The Image:
is worth taking looking at, it your are interesting in light painting. The same use of light and color to create a mood seem to be well executed in his images.

Congratulations go out to Ben for this winning image.

So people Where does this type of technique take you. How many are interested in doing something like this?

I am! What about you.

I had to reedit this enter some of the links changed as did the licsencing for the photo from Ben Matthews

Tuesday, April 7, 2009

Bits 'n' Pieces and Awful Parodies


In a recent discussion e-mail list which I participate from time to time, had an involved exchange on what different people should carry when you are off trekking with your camera. I, like most shutterbugs and photo enthusiast usually carry my Camera around my neck. That works for short trips, when I can dash back to the car in a few minutes to grab something I need. What about if you are going out on a longer (2-6 hours) hike?


* Water and snack foods, or a lunch. note I said water, not soda. If it is very hot, lots of water, I did see one very authoritative brochure from a government monument, [US park Service] suggested one liter of water per hour. I think a hydration backpack might be the thing to have.

Safety items
*1st Aid Kit That depends on where you are going and how many people are travel with you. While I was involved with 4H Camp. The Groups were generally 10-15 children and teens, and about 3-5 adults. I would often end up toting a full pack of 1st aid supplies, as well as camera gear and my own water. Now traveling just one other person, I would suggest a smaller pocket sized 1st aid kit. Most good outdoor stores have several options from which to pick.

What about camera gear? [It is what I really want to talk about right now, isn't it?]

Well you might pack and carry a photo-bag.

But then you ask how big and what type of bag?

Bags are personal choices and most people I know have several different type of bags and use them for different places. The bags come in all different sized and shaped. Backpacks, Hip Packs, Shoulder and Messenger bags are just few of the commons types.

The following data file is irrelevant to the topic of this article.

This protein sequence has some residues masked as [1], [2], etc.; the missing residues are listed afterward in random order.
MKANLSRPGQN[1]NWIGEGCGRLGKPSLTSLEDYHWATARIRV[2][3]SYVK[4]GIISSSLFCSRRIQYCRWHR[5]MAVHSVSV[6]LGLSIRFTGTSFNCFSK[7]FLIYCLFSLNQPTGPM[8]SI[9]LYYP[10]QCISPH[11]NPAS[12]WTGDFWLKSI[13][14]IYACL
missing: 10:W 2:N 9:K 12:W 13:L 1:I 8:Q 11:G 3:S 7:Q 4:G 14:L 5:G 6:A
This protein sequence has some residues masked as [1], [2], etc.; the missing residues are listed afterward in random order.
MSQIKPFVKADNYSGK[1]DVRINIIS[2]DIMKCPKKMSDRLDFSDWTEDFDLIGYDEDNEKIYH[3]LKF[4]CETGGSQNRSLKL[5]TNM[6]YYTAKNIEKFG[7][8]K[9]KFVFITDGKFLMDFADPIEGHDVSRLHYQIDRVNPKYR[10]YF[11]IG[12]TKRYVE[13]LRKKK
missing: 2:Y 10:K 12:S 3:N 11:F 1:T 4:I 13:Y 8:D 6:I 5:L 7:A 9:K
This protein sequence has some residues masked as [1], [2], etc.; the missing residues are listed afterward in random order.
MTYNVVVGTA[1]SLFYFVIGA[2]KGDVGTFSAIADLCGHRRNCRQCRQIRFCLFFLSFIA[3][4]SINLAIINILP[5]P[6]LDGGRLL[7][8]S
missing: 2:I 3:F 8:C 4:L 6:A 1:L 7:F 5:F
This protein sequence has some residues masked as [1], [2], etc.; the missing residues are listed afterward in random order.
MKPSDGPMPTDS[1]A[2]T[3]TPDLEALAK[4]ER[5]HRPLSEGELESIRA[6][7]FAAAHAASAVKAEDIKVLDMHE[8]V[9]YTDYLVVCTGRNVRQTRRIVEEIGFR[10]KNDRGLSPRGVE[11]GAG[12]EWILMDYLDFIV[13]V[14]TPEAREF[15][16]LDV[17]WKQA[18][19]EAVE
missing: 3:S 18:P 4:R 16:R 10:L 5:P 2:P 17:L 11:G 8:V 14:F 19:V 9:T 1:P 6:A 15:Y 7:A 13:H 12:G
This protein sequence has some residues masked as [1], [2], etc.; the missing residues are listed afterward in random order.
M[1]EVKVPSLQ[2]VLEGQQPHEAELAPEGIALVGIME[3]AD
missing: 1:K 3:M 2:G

So what should I put in the bag style of my choice?

*One small notebook, pocket size, one pencil, a penknife to sharpen the pencil. A penknife is a small knife, usually with a single folding blade. 100+ years they were used to sharpen quill pens.

*Your other lens. I tend to use my telephoto more than my 'wide' angle lens. So the 'wide' goes into the bag.

*Spare memory cards, in my pocket sized Pelican chip holder. It holds SD 10 memory cards. and On long trips I used most all of them.

*Camera Battery At least one fully charged 'Spare Battery' for you camera.

* Lens cleaning gear. Face it, everyone has managed to end up with dust on their lens, and no one wants to have a perfect shot ruined by 'dust on the lens', and no suitable way to clean it.

The awful random thought that escaped my normal, everyday self censorship:

All the prefect shots ruined by a dirty lens in a room and singing "All we are is dust on the lens." A parody of a song by Kansas.

I open my shutter, only for a moment, and the moment's gone
All my photos, pass before my eyes, a sad ending
Dust on our Lens, all they are is dust on our lens
Same perfect shot, just a mote of dirt in an endless sea
All those pictures, thrown to the bin, though we refuse to see.

Dust on our Lens, All our images end up ruined by dust on our lens.

Apologies to Kansas and Kerry Livgren

[I now return you to our normal mundane blog. I sure my wife will someday explain my insanity to you]

More Bits

* Close-up lens. I would suggest carrying a set of closer up filter lenses. +1,+2 +4 diopters. I like to get down and close to the plants and flowers. The most 'Plain Jane' will look completely different when seen through a close up.

This simple mustard with just a +1 close-up lens looks worlds different. By removing the background and looking closer, our Plain Jane turns in to a Delicate Wonder.